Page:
"You speak very slowly."
得 (de) is a structural particle which tells us the condition or quality of the way the person speaks (or does something else, as 得 is most often associated with verbs).
"You speak<--得 very slowly."
The tips and notes section on this page is also helpful: https://www.duolingo.com/skill/zs/Telephone
So you can't say "You + speak + very(/is) + slow(/ly)", you have to add 得 between the verb and the adverb? Is there a more general rule about particles like this, or is this a peculiarity of verbs or verb+adverb combos? It is quite frustrating that the only hints for 得 are "need" and "get" - that was really confusing when trying to interpret the sentence.
Contrary to popular belief: yes, there is grammar in Chinese! Take a look at chinesegrammarwiki webpage for a compendium of grammar rules! Remember that most adjectives works in a similar way to verbs in Chinese, that's illustrated by using 很 (an adverb!) so often with adjectives, so in a sense, putting both of them together kinda creates a competition of rules in the sentence, therefore a grammatical rule exists to clear thing out! ;) In this case, you're looking for "the three 'de'" particles!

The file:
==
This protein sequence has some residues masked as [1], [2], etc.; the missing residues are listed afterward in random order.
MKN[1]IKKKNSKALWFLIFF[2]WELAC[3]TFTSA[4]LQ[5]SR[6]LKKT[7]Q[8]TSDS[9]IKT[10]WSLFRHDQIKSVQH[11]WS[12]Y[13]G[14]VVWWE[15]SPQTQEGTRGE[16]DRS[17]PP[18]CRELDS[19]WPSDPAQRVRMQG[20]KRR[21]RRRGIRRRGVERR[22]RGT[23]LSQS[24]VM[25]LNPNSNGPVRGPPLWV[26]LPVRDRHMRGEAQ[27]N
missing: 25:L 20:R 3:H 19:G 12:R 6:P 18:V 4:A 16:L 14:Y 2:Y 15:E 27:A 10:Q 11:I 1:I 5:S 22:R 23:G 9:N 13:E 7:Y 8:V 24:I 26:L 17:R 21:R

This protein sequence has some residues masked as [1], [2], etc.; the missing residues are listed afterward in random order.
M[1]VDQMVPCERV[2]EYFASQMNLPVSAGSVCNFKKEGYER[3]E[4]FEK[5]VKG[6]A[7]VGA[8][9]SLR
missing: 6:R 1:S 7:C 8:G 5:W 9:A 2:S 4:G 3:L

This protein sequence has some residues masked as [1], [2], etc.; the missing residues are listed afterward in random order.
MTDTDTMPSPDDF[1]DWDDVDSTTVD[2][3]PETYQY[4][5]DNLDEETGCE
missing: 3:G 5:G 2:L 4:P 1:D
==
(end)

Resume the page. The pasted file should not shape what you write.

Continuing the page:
'Pleco' (excellent educational Chinese language app!) tells me this 'de' is a "structural particle: used after a verb (or adjective as main verb), linking it to following phrase indicating effect, degree, possibility etc".
I think I only kind of understand what that means and how to then use 'de' myself but I hope it helps you!^^